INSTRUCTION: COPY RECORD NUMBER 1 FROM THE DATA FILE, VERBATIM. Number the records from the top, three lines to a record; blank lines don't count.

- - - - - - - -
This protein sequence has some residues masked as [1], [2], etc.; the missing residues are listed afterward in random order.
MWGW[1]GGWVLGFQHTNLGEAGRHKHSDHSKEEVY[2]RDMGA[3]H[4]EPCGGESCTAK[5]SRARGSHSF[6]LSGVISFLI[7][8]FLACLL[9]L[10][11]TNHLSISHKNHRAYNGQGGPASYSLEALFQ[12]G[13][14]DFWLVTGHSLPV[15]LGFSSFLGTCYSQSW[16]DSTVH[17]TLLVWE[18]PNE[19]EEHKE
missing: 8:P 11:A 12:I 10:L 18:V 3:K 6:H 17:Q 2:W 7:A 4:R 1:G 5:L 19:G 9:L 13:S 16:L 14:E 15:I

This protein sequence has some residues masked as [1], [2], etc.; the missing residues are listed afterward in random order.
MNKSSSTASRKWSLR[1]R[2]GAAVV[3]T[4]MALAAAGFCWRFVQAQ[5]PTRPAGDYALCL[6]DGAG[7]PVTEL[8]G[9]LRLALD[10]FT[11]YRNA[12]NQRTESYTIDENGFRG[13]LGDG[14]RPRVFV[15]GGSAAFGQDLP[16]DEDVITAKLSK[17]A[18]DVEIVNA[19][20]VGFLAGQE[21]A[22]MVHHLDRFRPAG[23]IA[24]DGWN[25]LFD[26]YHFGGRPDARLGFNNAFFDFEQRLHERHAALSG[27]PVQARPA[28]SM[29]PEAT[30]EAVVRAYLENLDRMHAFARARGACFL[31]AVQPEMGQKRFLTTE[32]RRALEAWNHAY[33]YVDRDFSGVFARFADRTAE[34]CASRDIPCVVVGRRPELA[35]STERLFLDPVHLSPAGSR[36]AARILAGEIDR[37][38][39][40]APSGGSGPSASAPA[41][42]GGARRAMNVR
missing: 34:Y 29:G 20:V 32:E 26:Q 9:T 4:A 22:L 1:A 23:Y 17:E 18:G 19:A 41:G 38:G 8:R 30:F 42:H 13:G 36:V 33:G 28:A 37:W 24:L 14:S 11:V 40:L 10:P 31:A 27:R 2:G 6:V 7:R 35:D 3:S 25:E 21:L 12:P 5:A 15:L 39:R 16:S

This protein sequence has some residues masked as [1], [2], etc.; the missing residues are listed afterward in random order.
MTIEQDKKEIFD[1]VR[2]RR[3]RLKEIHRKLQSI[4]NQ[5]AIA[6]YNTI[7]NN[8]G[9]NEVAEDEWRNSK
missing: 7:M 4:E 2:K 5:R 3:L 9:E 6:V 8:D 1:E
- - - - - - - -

This protein sequence has some residues masked as [1], [2], etc.; the missing residues are listed afterward in random order.
MWGW[1]GGWVLGFQHTNLGEAGRHKHSDHSKEEVY[2]RDMGA[3]H[4]EPCGGESCTAK[5]SRARGSHSF[6]LSGVISFLI[7][8]FLACLL[9]L[10][11]TNHLSISHKNHRAYNGQGGPASYSLEALFQ[12]G[13][14]DFWLVTGHSLPV[15]LGFSSFLGTCYSQSW[16]DSTVH[17]TLLVWE[18]PNE[19]EEHKE
missing: 8:P 11:A 12:I 10:L 18:V 3:K 6:H 17:Q 2:W 7:A 4:R 1:G 5:L 19:G 9:L 13:S 16:L 14:E 15:I